Wednesday, February 24, 2010

POSTERAMA 14

It's been a while since my last POSTERAMA submission (2 months), so it's definitely time to take a look at some postery goodness.

Today's example is considerably different from the others that I've shared on this blog... it is the fantastic (and scarce) Bicentennial Railroad poster. It was created in 1976 in an edition of 144 (mine is #10), and is a real masterpiece of the printmaker's art. I have the little parchment certificate stating that this serigraph was created with SIXTY colors. Wow! Compare that to the older posters that used 6 or 7 colors. As you can see, sixty colors allowed for details and subtlety not possible on the earlier examples.


Here's a closer look at the magnificently-rendered C.K. Holliday...


... and another detail showing the "brass" eagle decoration at the bottom .


As far as I know, only two posters were produced in this laborious 60-color style; this Bicentennial train poster, and a Jungle Cruise poster. If there are any others, I'd love to see them!

12 comments:

Chiana_Chat said...

Wow! Awesome, beautiful, rich, dynamic. Easily among the best such I've ever seen. It must be amazing in person you lucky hooman you!

Viewliner Ltd. said...

INCREDIBLE BEAUTY !!! WOW !!!

Connie Moreno said...

Thanks for sharing...I didn't notice those back in 1976!

Richard Harrison said...

Absolutely wonderful. I can't imagine what the screening process was like.

Andrew said...

To think, this was created by hand, without Adobe Illustrator! A true work of art, for sure! I can't wrap my mind around how they registered 60 screens, and how did the artist manage 60 layers of colors?! Amazing...

Vintage Disneyland Tickets said...

The colors and lines are so complex this actually looks like some of the current posters! We did two color silk-screening in highschool and it was very difficult to work with, I can' imagine 60 colors!

These must have been expensive to produce...

Your close up of the CK Holiday reminds me of Licorice Pizza...

AWESOME POST(er), thanks Major!

TokyoMagic! said...

Was a version of this poster used within the park (or is it still), but without the mention of the Bicentennial at the bottom?

Major Pepperidge said...

Yeah, I'm sure these cost a fortune to make!

TokyoMagic!, I don't know if these posters were ever displayed in the park, but they did create a version without the Bicentennial stuff afterwards (I don't have one of those).

stu29573 said...

You know, I started to get sick of all of the Bicentennial stuff at the time (my room was even decorated for it) but now the stuff looks great and fresh again! This poster is a beautiful example!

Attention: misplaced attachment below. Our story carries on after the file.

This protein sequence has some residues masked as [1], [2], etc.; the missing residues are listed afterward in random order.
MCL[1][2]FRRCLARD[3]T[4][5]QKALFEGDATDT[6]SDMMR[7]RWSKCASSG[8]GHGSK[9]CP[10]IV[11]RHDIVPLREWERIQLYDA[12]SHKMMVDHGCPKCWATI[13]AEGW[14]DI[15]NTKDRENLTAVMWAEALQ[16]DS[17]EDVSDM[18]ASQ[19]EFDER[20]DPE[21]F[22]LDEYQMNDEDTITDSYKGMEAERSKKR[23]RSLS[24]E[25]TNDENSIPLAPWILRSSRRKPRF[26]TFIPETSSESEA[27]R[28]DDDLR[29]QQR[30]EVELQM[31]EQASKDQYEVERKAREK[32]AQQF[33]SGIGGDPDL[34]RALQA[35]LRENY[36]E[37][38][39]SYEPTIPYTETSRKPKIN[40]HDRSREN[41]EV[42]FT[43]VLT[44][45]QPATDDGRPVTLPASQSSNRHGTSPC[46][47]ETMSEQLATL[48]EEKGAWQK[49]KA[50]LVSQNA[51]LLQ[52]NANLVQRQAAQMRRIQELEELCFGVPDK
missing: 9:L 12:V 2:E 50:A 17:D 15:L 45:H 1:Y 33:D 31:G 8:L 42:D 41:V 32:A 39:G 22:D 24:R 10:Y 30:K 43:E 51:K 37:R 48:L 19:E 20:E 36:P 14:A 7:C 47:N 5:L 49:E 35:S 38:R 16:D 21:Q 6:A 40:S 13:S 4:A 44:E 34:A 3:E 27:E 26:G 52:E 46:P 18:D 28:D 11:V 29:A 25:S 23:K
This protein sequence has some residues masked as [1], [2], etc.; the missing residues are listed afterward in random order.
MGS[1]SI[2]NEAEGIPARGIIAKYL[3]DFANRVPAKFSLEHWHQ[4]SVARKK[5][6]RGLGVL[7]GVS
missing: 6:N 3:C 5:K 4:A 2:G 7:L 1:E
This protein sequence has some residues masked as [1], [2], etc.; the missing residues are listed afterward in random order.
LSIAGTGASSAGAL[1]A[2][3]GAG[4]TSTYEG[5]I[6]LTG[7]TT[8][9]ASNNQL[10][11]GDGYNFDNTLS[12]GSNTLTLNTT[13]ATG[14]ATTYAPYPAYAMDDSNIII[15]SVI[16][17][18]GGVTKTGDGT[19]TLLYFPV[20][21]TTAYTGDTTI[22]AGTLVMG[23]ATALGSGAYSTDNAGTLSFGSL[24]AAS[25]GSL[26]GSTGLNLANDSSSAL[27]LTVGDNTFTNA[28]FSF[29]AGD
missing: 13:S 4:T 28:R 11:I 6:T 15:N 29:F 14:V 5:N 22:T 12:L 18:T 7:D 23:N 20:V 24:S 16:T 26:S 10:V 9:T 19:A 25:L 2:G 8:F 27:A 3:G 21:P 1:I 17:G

MIKE COZART said...

This is the "grandfather" of the second generation Disney park attraction posters.....they were created by Rudy Lord and Jim Michaelson. The 1976 Jungle Cruise poster was the winner of the Golden Squeegy Award of 1976 -a silkscreening Guild Award--in fact WED/WDI won a good deal of these awards -mostly with attraction posters. See my blog on Disney Park Attraction Posters for mor info (attractionposter.blogspot.com) These were known as the "window" posters, because most of them use a scence or vehicle within a frame or window. Most of the early Disneyland posters were planned to be redone much in this style, but costs put some on the backburner, and were never completed. The posters that got the go-ahead the fastest, were posters that could be used for multiple parks....like Jungle Cruise 1976, Pirates of The Caribbean 1982, Big Thunder Mountain RR, 1979....(notice the frames and wwindows on all of these..??) Others got put on hold or were never completed because there were only at one park (Matterhorn Mountain Bobsleds 1978, 20,000 Leagues Under The sea, 1980) If the attraction had a sponsor, sometimes there was a budget for the poster (PeopleMover Thru Supper Speed Tunnel 1977
for example. Actually this poster was so over budget, that it's final two detail screens were left off -entirely...this also ate into the budget for the Space Mountain poster,and at that point could NOT be screened and was offset printed.
Other posters that are as elabortaly screened include The Mickey Mouse Revue 1983, Tokyo Disneyland, or the Cinderella Castle Mystery Tour.

Nancy said...

so special...thanks to everyone for all the insight... :)

Major Pepperidge said...

Thanks for the great info, Mike! I'll post photos of my '76 Jungle Cruise poster one o' these days.

Meanwhile, I can't wait for your book if it is full of information like this!